Learning Theories Behind New Technologies


The role of new technologies in contemporary education is well-recognized and largely studied by numerous scholars. There are various opportunities for the integration of these technologies into the educational process as well as considerable challenges. This paper aims to discuss several questions and concerns related to theories and models of learning and instruction behind new technologies.

Theories and Models of Learning behind New Technologies

As it is mentioned by Reiser and Dempsey (2018), from the theoretical perspective, the concept of learning should be distinguished from the intuitive notion that many people have. According to the authors, learning is generally defined as “a persisting change in human performance or performance potential” (Reiser & Dempsey, 2018, p. 53). It is evident that this is a considerably broad notion, and in every particular theory, the concept of learning is further elaborated variously. Reiser and Dempsey (2018) argue that major psychological theories of learning are the following: behavioral learning theory, cognitive information processing theory, schema theory, situated learning theory, Gagné’s theory of instruction, connectivism, and constructivism.

Also, it is mentioned that several main principles guide any approach to learning and teaching. The observation and assessment of human behavior is a highly important aspect as well as the use of instructional strategies to direct student’s attention and to enable them to learn complex skills (Reiser & Dempsey, 2018). Also, providing opportunities for participation in collaborative activities and communities at large is another highly important principle.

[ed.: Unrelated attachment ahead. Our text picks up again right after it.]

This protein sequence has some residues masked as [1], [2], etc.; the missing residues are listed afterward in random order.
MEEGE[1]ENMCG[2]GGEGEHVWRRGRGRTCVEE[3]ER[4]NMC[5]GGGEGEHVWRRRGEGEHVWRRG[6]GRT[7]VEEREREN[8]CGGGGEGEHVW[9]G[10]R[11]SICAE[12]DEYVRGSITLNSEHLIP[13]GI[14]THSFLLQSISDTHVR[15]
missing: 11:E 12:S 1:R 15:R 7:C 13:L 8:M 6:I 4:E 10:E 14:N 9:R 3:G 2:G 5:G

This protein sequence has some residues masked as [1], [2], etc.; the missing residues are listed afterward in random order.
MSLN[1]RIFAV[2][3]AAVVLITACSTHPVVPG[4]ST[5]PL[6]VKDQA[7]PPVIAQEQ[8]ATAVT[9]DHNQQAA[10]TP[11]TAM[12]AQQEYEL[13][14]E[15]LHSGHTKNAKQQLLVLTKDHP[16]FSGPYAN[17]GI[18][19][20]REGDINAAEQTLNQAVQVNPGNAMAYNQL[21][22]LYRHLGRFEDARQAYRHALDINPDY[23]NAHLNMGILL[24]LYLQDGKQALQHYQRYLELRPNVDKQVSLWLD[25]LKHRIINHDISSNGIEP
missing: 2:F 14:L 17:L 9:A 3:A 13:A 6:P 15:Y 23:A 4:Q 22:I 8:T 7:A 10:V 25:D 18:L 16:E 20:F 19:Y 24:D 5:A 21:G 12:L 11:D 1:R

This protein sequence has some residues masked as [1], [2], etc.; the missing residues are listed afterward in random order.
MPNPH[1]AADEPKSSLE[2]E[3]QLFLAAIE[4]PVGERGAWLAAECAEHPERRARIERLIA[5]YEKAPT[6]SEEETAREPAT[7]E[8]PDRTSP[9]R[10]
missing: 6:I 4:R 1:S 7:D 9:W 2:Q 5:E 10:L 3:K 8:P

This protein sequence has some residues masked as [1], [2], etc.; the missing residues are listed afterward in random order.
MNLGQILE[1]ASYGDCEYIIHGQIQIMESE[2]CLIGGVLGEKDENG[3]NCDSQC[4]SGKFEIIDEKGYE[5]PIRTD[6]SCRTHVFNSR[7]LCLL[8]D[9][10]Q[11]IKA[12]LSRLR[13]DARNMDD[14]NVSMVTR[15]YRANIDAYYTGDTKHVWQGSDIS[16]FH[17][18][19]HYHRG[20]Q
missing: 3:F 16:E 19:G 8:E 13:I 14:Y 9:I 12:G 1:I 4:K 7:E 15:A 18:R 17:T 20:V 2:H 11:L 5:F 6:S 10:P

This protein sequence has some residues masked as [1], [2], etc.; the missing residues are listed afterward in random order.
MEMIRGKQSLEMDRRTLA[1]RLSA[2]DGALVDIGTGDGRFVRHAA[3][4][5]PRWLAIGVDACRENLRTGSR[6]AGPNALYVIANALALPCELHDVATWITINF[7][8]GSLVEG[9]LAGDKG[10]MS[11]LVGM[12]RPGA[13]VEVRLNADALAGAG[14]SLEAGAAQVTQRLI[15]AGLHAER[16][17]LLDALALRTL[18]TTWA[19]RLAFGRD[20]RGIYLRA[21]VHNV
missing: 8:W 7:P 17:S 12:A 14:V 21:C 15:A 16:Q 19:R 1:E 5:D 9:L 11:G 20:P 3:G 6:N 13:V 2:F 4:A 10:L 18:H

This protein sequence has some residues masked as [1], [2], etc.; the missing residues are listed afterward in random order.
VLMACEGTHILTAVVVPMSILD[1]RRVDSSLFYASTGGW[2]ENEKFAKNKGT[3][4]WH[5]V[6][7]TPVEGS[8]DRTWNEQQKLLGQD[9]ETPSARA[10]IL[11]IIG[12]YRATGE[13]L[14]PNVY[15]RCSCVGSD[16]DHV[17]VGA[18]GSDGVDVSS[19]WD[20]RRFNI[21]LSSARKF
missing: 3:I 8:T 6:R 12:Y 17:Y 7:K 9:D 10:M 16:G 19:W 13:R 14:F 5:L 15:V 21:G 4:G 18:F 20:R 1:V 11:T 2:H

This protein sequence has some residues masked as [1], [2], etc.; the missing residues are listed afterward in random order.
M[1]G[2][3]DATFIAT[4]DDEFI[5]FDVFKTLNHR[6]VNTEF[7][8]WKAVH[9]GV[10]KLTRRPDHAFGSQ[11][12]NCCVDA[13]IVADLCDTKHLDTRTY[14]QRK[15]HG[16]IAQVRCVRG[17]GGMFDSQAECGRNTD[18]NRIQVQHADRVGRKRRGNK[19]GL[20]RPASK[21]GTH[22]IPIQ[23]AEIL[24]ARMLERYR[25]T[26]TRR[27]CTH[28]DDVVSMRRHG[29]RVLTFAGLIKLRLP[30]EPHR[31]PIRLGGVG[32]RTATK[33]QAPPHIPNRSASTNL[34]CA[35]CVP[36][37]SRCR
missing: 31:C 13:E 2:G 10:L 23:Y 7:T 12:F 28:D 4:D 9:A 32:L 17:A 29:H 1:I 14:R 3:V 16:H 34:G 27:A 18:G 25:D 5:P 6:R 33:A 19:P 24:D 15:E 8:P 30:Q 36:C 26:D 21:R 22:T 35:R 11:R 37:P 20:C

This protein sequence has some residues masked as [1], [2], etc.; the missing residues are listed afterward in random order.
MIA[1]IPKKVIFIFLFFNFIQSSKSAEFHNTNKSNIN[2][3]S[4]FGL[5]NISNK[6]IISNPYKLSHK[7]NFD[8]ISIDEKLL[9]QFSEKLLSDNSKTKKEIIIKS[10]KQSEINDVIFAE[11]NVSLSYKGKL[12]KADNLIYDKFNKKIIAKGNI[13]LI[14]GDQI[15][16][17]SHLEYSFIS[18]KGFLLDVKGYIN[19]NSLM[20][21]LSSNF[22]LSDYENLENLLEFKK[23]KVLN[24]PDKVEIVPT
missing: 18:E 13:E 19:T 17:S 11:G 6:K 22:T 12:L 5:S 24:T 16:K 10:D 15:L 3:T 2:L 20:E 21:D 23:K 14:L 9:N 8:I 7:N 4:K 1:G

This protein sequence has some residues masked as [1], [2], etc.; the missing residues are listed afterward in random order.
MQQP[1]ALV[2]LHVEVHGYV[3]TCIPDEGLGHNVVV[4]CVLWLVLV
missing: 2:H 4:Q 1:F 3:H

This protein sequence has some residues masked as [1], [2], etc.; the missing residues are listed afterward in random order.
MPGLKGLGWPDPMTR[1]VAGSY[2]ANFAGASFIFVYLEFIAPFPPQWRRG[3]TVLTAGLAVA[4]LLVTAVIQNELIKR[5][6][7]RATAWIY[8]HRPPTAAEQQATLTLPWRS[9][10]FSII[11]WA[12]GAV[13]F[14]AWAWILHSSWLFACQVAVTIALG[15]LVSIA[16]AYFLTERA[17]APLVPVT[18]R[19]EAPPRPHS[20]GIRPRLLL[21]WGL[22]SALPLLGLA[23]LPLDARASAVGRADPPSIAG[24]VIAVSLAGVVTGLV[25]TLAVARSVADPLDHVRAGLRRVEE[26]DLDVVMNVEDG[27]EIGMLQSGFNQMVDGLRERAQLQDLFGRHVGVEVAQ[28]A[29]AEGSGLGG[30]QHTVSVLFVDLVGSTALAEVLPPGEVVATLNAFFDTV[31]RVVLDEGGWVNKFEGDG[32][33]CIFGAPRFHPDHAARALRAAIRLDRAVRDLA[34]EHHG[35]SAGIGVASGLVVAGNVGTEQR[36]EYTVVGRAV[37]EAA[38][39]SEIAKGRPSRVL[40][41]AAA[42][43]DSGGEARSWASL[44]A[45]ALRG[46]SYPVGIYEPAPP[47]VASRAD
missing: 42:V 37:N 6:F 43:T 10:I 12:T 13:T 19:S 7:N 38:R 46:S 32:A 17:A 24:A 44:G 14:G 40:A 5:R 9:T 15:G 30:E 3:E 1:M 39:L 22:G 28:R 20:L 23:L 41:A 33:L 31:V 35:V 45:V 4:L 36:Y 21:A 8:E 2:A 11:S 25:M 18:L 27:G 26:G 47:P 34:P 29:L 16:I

The observation of theories of learning implies that they are highly useful. However, there also are significant concerns related to some of these theories. It is possible to exemplify constructivism as it has both advantages and disadvantages in terms of implementation. Reiser and Dempsey (2018) mention that all approaches to learning efficiently solve some problems, simultaneously creating others. The primary characteristic of the constructivist approach is that students rather than teachers are responsible for all major aspects of the learning process, such as “choosing an area to work on or an approach to solving a problem; determining roles of team members; judging sources and methods; evaluating quality and appropriateness of solutions” (Reiser & Dempsey, 2018, p. 63). Students might not be prepared to take such a responsibility. In particular, they could not be motivated or emotionally mature enough to work effectively without external guidance from teachers and instructors. Complex and authentic learning environments, in which they are put, requires the use of prior knowledge that might be insufficient in some students.

However, it is also important to mention that the application of new informational technologies to the educational process is within the scope of this paper. When considering opportunities provided by instructional design technologies supported by new information technologies, it is possible to state that the constructivist approach might be beneficial in this situation (Reiser & Dempsey, 2018). The reason is that students are in general much more familiar with social media technologies, and thus the use of these tools in the educational process could be easier guided by students (Jankauskaitė, 2015).


Therefore, the primary conclusion that could be made is that new emerging technologies could be efficiently supported and reinforced by the use of certain learning models and theories, such as constructivism. The influence of social media technologies on instructional design could be hardly underestimated. In the context of the contemporary classroom, it is appropriate to develop a new strategy for communication between students and teachers.


Jankauskaitė, D. (2015). Social media as a tool for improving teaching and learning experience. Signum Temporis, 7(1), 54-59.

Reiser, R., & Dempsey, J. (2018). Trends and issues in instructional design and technology (4th ed.). New York, NY: Pearson.